By Eric Schaal
Your customers know about the creepy side of personalization in marketing. Maybe they read about it in The New York Times in 2012, when Target’s computers spotted the habits of a pregnant woman and sent a mailer advertising maternity products to a teenage girl. (Her father was furious but later apologized when he learned his daughter was, in fact, pregnant.)
That side of personalization is enough for the market to sour on your brand. On the other hand, when you use data to create value in someone’s life – and do it gradually – you have the chance to earn a customer’s loyalty for the long term. Striking the right balance is the key, and brands can refine their approach with proven techniques outlined in sessions at &THEN 2017.
From Implicit to Explicit Personalization
Once consumers get the hang of online shopping, they come to expect ads for products based on their search history. Ernan Roman, president of ERDM and the author of several works on Voice of the Customer (VoC) insights, has detailed the frustrations of tech-savvy consumers as they continue with their browsing habits.
During Roman’s VoC research, he noticed several key ideas for brands to understand when attempting personalization:
- Savvy consumers know their data is being used
- They are willing to explicitly provide data in exchange for value
- However, they think brands are terrible at it
Those lengthy disclaimers and not-subtle pop-ups describing an implicit browsing contract do not work wonders for brands trying to improve transparency in marketing efforts. While Roman has discussed ways to improve personalization during the purchase process, he is focusing on new insights regarding the Reciprocity of Value Equation at &THEN 2017.
Brands Bringing Test Cases
Detroit-based Shinola and TIAA are two brands that saw success in the past year with personalization strategies, and marketers from both companies will join Roman for a session on Day Two of &THEN.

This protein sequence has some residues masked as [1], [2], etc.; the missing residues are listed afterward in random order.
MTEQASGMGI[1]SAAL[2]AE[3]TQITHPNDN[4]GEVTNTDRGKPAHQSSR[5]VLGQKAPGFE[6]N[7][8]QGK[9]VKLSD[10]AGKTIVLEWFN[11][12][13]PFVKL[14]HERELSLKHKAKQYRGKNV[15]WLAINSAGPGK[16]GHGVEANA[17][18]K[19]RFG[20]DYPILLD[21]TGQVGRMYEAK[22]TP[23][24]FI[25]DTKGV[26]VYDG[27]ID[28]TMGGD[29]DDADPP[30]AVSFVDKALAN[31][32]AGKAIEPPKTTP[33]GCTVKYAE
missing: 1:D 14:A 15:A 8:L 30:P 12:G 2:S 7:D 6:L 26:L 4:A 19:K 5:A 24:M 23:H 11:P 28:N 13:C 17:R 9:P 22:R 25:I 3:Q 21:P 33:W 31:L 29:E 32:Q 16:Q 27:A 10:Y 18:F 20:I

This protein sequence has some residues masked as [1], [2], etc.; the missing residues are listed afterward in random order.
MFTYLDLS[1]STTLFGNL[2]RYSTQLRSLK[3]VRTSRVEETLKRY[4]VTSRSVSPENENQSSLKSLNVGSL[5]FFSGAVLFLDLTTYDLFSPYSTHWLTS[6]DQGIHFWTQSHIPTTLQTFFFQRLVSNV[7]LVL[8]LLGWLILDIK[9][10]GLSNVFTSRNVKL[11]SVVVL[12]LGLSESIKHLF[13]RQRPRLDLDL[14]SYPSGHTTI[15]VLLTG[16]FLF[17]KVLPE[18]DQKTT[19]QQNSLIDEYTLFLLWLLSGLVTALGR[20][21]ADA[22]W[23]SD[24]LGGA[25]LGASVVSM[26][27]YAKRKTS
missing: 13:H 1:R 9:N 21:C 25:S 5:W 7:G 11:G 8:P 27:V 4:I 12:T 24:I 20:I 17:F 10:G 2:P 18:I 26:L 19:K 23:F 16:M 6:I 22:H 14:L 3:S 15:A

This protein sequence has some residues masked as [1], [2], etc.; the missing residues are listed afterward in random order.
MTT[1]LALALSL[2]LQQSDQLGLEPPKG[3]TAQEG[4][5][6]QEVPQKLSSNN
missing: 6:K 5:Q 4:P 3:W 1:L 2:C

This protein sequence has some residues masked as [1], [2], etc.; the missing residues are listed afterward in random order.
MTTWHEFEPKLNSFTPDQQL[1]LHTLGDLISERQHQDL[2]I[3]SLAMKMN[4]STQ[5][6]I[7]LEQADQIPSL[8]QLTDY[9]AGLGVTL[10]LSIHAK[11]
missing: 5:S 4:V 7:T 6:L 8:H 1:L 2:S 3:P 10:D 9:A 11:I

Michael Gannon, VP of content marketing for TIAA, comes bearing insights on what is and isn’t working with persona-based strategies for his company. Roman framed the issue this way: “Whereas personas were once a good starting point to identify ‘buckets’ of customers, the limitations of persona-based marketing have become apparent as the consumer decision-making journey veered from its predictable linear path and increased in complexity.” TIAA is adapting accordingly.
Representing Shinola, Director of Ecommerce Dennis Kopitz will showcase his company’s success in customer retention through more personalized experiences. Kopitz spoke about the need for deeper understandings. “We need to obtain deep human insights regarding who buys which category of our products, why they buy, what their needs and expectations are, and what they want next from us,” he told Roman in February.
Consumers are clearly ready for personalization 2.0. The question is whether your brand is ready to deliver on it.
This article is brought to you by &THEN, DMA’s annual event. Click here to join the leaders of the marketing community and explore how data transforms marketing in New Orleans, October 8-10. Save over $400 with early-bird pricing when you register before July 13.